UK and US Garbage Collection Going High-tech

Predictably, Toronto’s Mayor Rob Ford has set out to control municipal expenses by eliminating jobs and lowering incomes through privatization. When collection was originally contracted out in Etobicoke, the number of staff was reportedly cut in half. In England, some jurisdictions are taking a more sophisticated, high-tech approach using radio receivers to make their garbage collection more efficient.

The heart of the system is a small RFID (radio frequency identification) tag embedded in each trash bin. Garbage collection trucks are equipped with an antenna and reader device that records information from each bin each time it is emptied. “Data collected from the tags, which can be linked with a time stamp, lets operators monitor sorting quality, track the number of times a container is set out for collection and track the weight of its contents.” How does this help? It provides immediate information on the efficiency of garbage collection, measuring waste and recycling levels by neighbourhood, that integrates with operational systems such as scheduling.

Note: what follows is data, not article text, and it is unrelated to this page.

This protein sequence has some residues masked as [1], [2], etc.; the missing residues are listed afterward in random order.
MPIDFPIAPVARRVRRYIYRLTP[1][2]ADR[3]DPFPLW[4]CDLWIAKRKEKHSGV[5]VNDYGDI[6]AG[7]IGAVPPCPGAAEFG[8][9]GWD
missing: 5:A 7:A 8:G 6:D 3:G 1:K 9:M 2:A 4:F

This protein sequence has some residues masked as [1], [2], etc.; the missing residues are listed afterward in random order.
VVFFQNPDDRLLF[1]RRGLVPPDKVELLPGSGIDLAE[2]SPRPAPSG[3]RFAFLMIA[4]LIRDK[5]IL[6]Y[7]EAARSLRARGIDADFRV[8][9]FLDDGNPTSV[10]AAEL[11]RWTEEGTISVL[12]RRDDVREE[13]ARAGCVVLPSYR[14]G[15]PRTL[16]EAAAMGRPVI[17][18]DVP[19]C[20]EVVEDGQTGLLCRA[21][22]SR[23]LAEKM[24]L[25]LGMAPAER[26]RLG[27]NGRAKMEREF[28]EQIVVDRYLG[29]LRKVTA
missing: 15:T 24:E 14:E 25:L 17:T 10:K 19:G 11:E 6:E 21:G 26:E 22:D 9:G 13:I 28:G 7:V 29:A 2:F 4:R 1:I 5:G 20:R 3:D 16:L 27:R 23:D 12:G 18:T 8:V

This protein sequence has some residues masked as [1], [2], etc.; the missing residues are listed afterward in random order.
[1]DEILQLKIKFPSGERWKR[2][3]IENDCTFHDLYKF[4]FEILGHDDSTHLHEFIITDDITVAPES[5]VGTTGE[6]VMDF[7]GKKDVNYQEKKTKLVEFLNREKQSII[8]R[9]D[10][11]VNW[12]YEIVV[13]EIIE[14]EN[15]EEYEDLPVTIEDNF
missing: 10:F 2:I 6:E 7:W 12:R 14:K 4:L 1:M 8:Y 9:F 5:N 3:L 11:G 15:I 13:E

Outside the UK, the technology is being carried one step further to provide an incentive for residents to improve their recycling and waste management. Since trucks have a scale installed, the system can record the weight of recycling by location and then households are eligible for a rebate based on their monthly weight of recycled materials. In Philadelphia PA, high volume recyclers receive a reward voucher redeemable at more than 300 retailers. The city went from a recycling rate of just 6% to 90% after introducing the RFID reward system. Cleveland, Ohio is spending $2.5 million for 50,000 RFID enabled garbage bins and readers for the collection trucks. It expects the plan to be profitable by increasing revenues from recyclables. [Source: IDIE News]

Garbage collection in Innisfil, and other County municipalities, is managed by Simcoe County and is contracted out to private firms. The County’s 2011 draft budget for Waste Management was set at $42.8 million, just over 10% of the total $408.1 million budget. I noted in an earlier article [A Look at Innisfil’s Tax Pie] that the County portion of local taxes is about 28% of the residential bill.

The County recently prepared a Zero Waste Strategy. A Draft Report released in June 2010 noted that the County processes 115,000 tonnes of residential waste (not including 12,000 tonnes of IC&I waste). That is equivalent to 392 kg. per person per year. The County’s residential diversion rate is 55%. The strategy calls for, among other things, restrictions on the collection of garbage and a larger recycling capacity.

RFID technology raises the interesting question if Innisfil and other County municipalities could improve their recycling rate, reduce waste management costs and also boost local commerce through a reward system involving local merchants.